I walked into my office building on Thursday morning and caught a colleague out of the corner of my eye. He was in the café getting his coffee. I sometimes have a quick chat with this colleague when I was also having a coffee myself. He was a regular guy. Outside work he was ok to deal with. At work, he was driven, talked a lot and often stuck to a task doggedly and picked out issues everyone thought had been settled. He had, to an extent, good attention for details. He was a leader too – had to be, as he was senior management in charged of operations. I’m sure his ancestry had nothing to do with it (he’s Dutch) but he also drove vendors hard for pricing. He worked hard, and he drove his team hard.
Later that morning I saw him again, this time he was coming out of the CEO’s meeting room. It looked like a normal BAU meeting.
On late Wednesday afternoon, I had a meeting on some procurement matters. It was with another member of the senior management team. We talked shop together with a few other colleagues for about an hour, I came back to my desk, sent her an email and it looked like a normal BAU end to the day.
Earlier on Wednesday I spoke to a project manager from the IT team. He wanted a service agreement reviewed and we discussed, again talking shop. He then sent me an email – a normal BAU email.
On Wednesday night I sent a sales guy an email. I copied that email to a back office manager – sort of keeping her in the loop on the matter. She is a bubbly livewire – a nasal loud presence who would have been mistaken for that nanny on television but for her size. Her presence is often well felt, sort of a normal BAU presence.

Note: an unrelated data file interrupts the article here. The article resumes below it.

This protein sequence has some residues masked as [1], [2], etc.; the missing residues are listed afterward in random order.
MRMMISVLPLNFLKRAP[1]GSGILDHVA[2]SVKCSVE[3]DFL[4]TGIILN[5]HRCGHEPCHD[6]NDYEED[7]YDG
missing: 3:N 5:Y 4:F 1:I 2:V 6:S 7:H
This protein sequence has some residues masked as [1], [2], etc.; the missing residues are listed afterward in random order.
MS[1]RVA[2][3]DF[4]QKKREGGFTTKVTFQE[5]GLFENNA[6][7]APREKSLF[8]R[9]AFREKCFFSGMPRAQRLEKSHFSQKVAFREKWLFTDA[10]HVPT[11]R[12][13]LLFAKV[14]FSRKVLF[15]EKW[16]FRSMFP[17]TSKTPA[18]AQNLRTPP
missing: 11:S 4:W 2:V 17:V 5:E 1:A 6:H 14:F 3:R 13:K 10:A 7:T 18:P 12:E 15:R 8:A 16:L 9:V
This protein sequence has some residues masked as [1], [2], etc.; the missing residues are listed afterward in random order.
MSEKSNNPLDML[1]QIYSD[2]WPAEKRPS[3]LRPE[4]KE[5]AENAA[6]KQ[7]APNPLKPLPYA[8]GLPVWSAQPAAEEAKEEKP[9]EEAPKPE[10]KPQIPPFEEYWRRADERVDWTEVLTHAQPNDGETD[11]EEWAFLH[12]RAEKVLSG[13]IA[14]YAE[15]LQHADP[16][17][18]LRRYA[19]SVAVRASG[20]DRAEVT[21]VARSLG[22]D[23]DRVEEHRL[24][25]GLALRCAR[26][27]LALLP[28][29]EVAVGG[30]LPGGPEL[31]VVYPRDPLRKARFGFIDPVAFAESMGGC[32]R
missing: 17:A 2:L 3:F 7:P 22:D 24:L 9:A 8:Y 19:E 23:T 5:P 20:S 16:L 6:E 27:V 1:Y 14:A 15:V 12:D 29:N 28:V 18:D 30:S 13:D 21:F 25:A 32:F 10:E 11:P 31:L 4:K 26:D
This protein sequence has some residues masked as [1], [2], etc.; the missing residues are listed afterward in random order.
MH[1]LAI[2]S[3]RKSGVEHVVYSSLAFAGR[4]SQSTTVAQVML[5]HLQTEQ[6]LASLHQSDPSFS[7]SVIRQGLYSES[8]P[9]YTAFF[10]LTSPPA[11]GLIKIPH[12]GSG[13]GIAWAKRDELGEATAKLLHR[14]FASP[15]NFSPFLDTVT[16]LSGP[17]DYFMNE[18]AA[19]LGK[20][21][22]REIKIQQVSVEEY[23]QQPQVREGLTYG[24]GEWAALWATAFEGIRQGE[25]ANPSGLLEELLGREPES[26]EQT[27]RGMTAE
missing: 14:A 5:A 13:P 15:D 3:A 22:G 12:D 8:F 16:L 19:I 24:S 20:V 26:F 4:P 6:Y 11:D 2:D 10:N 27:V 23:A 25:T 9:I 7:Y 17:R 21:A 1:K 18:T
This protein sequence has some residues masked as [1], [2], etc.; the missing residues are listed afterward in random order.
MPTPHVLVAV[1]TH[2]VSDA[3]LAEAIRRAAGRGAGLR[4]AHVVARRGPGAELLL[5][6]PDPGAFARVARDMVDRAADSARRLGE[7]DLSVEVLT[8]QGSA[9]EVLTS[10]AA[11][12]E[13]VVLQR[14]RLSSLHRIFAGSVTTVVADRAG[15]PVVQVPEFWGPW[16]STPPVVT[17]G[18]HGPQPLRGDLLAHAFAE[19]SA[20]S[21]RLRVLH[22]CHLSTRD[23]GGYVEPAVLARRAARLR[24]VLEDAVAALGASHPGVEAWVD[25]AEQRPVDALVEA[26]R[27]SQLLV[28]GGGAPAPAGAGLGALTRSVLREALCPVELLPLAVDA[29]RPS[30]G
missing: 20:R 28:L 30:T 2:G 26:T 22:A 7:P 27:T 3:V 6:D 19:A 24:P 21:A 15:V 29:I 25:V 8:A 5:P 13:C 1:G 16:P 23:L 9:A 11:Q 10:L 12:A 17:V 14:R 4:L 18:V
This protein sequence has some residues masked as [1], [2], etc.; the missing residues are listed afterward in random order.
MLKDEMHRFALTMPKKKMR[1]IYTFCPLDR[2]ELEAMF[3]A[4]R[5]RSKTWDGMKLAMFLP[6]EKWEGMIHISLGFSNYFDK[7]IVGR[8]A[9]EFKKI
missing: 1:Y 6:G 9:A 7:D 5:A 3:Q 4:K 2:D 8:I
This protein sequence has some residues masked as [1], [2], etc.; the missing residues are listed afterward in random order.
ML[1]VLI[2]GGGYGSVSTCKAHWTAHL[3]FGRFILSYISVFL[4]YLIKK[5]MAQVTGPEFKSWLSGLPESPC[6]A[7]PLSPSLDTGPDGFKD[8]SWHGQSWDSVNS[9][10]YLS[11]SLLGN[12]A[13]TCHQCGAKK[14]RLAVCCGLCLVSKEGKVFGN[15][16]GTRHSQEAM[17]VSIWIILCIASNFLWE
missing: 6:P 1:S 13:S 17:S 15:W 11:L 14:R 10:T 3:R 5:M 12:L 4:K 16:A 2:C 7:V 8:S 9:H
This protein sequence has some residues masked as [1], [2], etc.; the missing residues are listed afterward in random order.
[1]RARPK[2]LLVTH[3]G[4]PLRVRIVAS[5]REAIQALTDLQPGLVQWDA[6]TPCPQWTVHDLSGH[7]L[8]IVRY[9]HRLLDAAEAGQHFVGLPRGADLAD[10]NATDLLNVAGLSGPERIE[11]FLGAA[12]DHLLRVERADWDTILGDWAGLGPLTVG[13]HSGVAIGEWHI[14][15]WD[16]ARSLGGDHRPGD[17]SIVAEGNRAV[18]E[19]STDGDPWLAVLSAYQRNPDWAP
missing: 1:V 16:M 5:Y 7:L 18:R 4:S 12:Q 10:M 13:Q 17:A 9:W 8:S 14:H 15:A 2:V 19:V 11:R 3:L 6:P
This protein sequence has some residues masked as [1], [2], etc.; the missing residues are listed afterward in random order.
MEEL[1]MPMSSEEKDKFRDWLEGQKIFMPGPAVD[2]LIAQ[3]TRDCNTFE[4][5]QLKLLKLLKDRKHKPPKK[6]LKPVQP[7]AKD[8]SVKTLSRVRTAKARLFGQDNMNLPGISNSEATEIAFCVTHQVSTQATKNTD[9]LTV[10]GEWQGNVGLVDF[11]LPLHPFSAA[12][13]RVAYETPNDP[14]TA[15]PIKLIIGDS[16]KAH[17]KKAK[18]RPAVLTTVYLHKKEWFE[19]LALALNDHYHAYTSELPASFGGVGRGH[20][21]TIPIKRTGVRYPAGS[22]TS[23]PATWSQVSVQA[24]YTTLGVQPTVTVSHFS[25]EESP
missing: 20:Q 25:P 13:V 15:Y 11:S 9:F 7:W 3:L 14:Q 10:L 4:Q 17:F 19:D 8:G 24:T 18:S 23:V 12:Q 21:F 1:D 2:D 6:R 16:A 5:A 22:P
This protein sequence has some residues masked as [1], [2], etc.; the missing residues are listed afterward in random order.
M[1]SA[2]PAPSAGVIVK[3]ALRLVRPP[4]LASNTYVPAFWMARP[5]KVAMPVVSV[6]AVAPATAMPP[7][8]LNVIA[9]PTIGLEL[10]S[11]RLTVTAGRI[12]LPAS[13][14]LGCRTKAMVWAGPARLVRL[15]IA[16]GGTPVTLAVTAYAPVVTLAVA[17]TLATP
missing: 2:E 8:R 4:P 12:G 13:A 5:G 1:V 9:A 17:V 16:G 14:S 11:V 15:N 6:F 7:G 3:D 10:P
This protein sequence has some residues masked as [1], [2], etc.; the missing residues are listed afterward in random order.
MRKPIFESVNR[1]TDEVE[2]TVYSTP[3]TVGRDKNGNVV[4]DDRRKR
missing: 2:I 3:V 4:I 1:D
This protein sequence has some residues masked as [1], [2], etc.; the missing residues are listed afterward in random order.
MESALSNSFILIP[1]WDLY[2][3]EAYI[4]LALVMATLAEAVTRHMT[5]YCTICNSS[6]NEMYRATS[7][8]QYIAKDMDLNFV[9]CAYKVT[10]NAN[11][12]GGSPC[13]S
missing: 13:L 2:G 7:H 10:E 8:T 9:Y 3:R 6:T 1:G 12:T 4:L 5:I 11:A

Yesterday, for reasons best known (the real reason that is) to the decision makers, all four of the above colleagues were given the boot. De-layering, it was called. Not cost cutting, not retrenchment, but de-layering with a resultant redundancy. No one saw any of those sackings coming. Not least the victims.
The irony is we have been repeatedly told the company is doing really well – going gang busters. Record profits in recent years which have continuously trended up. GOE has been trending down. Market share has been growing and we’re inching up to be the number one player in the industry.
So it is especially difficult to understand why we have gone on a sacking spree. It almost look like a selective de-layering with the possibilities for a common denominator whittled down to just two prime suspects –they have crossed sword with either the regional office or the CEO (when the CEO was a divisional General Manager). So it is either regional office getting rid of people who don’t just shut up and do as they are told, or the CEO assembling his own team with no hint of past clashes. Either way it leaves a sour taste. Working relationships, morale and individual livelihoods are sacrificed for the sake of narrow interests.
HR is presently trying to leverage the World Cup in South Africa to build some team camaraderie. Different floors have been designated different pools for decoration with team colours. My area has Greece and Argentina. It feels however that the common theme running through the decorations isn’t the World Cup but the red cards that have been dished out. The inexplicable red cards which are increasingly a BAU feature in this place.